Trans-cosmic flow broadens our horizon

Contributed by
Sep 25, 2008
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In one of the weirder astronomy press releases I've seen in a while, it appears that material literally outside the visible Universe is tugging on material that we can see.

A cluster showing traces of an unseen tug.
Hubble image of the Bullet Cluster, which appears to be getting yanked by material from The Other Side. Click to embiggen.

What does this mean? First off, let's take a sec and talk about the visible Universe. If you go outside and look around, you don't see the whole Earth. You only see a small fraction of its surface, because the Earth is a curved ball. The solid planet itself blocks your view. The farthest you can see is out to the horizon, where the curving Earth dips everything else below your view (well, except for tall objects like buildings and ships at sea, but we can ignore them for this analogy).

The Universe is the same way. The fabric of space is expanding, with the cosmos getting bigger every day. This has an odd effect: objects farther away appear to be moving more rapidly away from us. Eventually, an object can be so far away that the space between us is effectively expanding faster than the speed of light! This does't violate any physical laws, because nothing material is actually moving at transluminal speeds; it's just that there is more space itself between us and that object all the time.

This effect naturally provides us with a cosmic horizon. Any object "moving away" from us faster than light can't be seen by us; the photons it emits can't keep up with the expansion of space. They lose energy and fall away from view (like a slow walker on a fast treadmill... or better yet, an ant walking along a rubber band that is being stretched). So, to us, an object far enough away is invisible, beyond the Universal horizon.

Weird, huh? Yeah, as usual, things get even weirder.

Now imagine a third object, say a cluster of galaxies, that lies between us and the one that is beyond our horizon. To the cluster, the object may still be visible, because it's closer, and therefore not receding as rapidly. It's like an island just over the horizon to you as you look seaward from the beach; to you the island is invisible, but to someone a few kilometers out to sea in a yacht the island is still visible.

That cluster can still be affected by the more distant object, pulled by its gravity, for example. To us, farther away, we don't see that distant object, but to the cluster it's sitting right there and still, literally, a force with which to be reckoned.

If you want to go away for a moment and take some Tylenol, I understand. I feel a bit headachy myself just writing this.

The thing is, astronomers now think they've detected this force! Clusters of galaxies are filled with extremely hot gas, or plasma, heated by things like the galaxies' motion in the cluster. As light from objects farther away passes through this gas, it gets affected by it, and we can measure that change. This is called the Sunyaev-Zel'dovich effect, and it's too weak to measure well in individual clusters, but by looking at literally hundreds of clusters, the effect adds up and can be seen. [Edited to add: the photons that are being affected are not from the matter beyond the horizon, but from the cosmic microwave background, the relic radiation from a very early time in the Universe, but still in our visible Universe. Sorry I wasn't clear about that in the original post.]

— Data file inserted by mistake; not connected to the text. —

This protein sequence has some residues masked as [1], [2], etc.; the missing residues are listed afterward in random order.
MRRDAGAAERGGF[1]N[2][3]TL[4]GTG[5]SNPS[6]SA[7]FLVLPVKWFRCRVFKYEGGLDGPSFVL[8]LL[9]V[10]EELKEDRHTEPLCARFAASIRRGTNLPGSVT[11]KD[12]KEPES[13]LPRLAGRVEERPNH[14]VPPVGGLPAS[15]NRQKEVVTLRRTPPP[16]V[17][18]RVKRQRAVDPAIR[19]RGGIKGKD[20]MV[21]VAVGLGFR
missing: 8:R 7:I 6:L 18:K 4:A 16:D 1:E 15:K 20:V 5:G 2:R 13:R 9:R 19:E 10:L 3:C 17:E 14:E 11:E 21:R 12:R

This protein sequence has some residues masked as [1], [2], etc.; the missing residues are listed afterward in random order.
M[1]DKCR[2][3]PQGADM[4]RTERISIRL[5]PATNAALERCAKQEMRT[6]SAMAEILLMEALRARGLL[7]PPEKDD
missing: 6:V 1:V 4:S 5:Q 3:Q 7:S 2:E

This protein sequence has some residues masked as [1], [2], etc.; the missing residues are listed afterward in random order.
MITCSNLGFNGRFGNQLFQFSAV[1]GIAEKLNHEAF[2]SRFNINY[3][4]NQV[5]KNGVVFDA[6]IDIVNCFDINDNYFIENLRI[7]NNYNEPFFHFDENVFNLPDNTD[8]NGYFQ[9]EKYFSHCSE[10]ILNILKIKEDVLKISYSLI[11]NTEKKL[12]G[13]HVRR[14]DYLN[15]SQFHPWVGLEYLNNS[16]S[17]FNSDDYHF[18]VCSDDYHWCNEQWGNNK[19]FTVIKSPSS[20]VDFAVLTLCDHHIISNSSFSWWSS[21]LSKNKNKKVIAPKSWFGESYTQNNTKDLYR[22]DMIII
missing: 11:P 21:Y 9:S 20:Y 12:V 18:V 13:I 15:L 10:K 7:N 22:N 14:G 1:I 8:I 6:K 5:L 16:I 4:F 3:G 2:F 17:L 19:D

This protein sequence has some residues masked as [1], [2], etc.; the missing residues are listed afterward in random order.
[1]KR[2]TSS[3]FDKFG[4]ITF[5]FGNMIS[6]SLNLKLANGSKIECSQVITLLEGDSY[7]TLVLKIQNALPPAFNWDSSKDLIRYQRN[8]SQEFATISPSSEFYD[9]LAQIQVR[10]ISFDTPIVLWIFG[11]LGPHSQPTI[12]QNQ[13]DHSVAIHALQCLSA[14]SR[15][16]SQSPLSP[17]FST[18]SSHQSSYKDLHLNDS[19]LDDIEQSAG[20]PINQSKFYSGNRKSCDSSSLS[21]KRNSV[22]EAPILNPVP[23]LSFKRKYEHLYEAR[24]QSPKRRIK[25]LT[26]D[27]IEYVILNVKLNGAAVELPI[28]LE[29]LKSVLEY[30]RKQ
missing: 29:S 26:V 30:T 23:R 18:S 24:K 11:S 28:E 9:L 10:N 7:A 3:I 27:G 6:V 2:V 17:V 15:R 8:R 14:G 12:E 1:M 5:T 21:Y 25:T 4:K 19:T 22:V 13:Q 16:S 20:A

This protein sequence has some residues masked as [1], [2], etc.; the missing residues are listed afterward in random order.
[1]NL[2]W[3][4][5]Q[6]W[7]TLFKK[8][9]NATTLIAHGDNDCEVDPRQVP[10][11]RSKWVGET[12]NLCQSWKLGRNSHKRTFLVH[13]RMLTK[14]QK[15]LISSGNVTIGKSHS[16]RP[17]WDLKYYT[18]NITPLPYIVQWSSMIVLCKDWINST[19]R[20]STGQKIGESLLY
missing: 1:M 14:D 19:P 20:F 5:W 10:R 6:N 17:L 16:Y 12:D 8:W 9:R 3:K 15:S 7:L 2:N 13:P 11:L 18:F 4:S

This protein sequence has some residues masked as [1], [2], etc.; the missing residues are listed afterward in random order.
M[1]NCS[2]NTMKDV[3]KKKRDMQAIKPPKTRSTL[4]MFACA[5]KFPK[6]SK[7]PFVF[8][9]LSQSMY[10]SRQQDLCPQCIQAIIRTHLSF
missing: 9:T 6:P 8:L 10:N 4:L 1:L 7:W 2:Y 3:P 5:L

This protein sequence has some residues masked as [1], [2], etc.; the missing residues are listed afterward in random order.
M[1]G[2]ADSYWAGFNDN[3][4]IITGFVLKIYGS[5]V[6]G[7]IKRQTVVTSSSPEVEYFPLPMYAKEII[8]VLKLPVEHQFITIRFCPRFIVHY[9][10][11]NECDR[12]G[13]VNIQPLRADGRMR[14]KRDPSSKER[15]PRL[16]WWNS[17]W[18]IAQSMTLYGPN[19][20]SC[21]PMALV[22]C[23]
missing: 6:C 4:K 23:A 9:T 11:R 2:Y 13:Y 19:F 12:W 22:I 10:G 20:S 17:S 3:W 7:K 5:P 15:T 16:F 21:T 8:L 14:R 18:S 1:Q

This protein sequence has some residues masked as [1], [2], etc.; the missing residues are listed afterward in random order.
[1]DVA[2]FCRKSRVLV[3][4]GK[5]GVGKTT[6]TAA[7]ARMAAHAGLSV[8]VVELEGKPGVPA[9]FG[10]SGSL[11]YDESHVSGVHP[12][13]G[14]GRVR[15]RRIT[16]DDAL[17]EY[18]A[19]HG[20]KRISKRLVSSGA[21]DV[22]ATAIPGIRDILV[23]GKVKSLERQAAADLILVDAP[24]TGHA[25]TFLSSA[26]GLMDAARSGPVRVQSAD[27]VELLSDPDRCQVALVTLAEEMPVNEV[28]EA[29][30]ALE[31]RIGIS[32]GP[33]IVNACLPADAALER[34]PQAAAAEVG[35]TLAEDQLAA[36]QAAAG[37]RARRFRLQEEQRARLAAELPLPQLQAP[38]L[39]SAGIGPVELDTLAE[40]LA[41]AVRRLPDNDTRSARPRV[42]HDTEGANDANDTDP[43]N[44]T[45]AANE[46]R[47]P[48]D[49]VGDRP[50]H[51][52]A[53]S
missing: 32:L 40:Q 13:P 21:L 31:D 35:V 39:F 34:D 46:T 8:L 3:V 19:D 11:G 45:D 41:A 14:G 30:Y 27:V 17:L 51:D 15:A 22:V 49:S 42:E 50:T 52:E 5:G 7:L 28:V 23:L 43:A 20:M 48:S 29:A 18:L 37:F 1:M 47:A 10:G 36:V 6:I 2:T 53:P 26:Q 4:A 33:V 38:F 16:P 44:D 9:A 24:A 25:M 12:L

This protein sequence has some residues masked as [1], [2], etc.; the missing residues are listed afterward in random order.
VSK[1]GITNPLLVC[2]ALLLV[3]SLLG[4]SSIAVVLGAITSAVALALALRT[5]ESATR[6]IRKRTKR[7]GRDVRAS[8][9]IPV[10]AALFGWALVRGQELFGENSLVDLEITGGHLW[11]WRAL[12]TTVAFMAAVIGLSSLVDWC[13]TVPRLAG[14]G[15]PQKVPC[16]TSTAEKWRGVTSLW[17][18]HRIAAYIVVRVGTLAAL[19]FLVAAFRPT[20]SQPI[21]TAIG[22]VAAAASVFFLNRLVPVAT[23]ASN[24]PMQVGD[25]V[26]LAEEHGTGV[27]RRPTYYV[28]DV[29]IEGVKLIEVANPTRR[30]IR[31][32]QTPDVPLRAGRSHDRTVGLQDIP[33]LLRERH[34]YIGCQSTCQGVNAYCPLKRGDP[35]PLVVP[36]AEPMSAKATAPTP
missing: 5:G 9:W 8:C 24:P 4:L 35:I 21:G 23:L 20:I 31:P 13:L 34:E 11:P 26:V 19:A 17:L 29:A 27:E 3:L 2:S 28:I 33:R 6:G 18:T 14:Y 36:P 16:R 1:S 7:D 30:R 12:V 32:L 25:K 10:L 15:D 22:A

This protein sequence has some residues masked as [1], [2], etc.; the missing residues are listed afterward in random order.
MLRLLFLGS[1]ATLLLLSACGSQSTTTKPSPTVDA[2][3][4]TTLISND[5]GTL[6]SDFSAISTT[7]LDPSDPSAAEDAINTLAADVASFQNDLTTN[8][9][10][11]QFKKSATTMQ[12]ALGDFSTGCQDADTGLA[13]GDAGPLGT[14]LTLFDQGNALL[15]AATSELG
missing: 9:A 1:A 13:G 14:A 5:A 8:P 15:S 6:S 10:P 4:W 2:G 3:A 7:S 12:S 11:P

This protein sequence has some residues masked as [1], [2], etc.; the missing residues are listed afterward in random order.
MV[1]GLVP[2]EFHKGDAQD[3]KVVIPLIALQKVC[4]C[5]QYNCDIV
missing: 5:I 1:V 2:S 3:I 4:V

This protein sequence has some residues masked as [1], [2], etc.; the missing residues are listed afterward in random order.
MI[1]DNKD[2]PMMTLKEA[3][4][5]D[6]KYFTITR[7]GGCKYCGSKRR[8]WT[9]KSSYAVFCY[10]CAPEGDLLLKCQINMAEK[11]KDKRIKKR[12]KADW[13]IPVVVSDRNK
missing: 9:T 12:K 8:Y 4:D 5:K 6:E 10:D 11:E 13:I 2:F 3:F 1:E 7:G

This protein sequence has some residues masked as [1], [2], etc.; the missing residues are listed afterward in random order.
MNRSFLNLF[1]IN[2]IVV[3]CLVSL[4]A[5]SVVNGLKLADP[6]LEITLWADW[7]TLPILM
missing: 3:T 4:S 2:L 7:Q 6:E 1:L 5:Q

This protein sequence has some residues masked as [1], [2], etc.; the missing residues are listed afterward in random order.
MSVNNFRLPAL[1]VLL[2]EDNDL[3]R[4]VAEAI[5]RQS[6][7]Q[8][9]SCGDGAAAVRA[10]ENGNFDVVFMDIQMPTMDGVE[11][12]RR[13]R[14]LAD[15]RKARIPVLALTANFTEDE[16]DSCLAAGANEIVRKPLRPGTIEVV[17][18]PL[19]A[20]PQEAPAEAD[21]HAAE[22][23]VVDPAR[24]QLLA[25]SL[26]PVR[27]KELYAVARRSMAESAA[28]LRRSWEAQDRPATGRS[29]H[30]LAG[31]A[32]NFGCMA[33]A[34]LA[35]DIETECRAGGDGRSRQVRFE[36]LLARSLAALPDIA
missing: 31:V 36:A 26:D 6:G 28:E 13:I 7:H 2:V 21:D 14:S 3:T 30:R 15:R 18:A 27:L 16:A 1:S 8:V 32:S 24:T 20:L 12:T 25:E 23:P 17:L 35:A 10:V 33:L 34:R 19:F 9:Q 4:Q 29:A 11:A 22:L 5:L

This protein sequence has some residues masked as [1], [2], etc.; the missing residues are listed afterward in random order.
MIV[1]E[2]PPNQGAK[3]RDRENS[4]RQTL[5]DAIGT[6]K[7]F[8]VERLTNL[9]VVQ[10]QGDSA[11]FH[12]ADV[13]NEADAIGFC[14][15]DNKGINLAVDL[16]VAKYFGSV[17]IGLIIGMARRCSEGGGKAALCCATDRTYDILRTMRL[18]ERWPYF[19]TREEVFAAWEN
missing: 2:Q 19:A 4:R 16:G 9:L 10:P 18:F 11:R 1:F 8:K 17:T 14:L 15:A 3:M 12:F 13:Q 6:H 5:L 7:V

The total force is fairly big, in fact. Clusters seen in the direction of the constellations Centaurus and Vela appear to have an additional 3 million kilometers per hour added to their usual velocity! That means that some very large clump of matter -- probably a cluster of galaxy clusters, called a supercluster -- lies in that direction, over the horizon to us but very much visible to clusters we can see.

Imagine! It's a sobering reminder that the Universe itself is literally bigger than we can see, with the majority of it forever beyond our ken.

And if your quota of weird isn't yet sated, then ponder this: the expansion is accelerating. That means that objects we can see today, so distant they linger on our current horizon, will eventually fall away from view as the accelerating expansion beats out the velocity of the light they emit. They will literally move beyond the horizon and become invisible. In a sense, it's as if the visible Universe is shrinking, the horizon getting closer to us every day. The physical Universe is getting bigger, but almost paradoxically what we see of it gets smaller. Someday, billions of years from now, only the closest of objects will remain visible.

Everything else will have sailed below the horizon. So we better take a look around while we still can.

[Incidentally, I cover this topic in more detail in my book Death from the Skies!, coming out in October, but already available for pre-order.]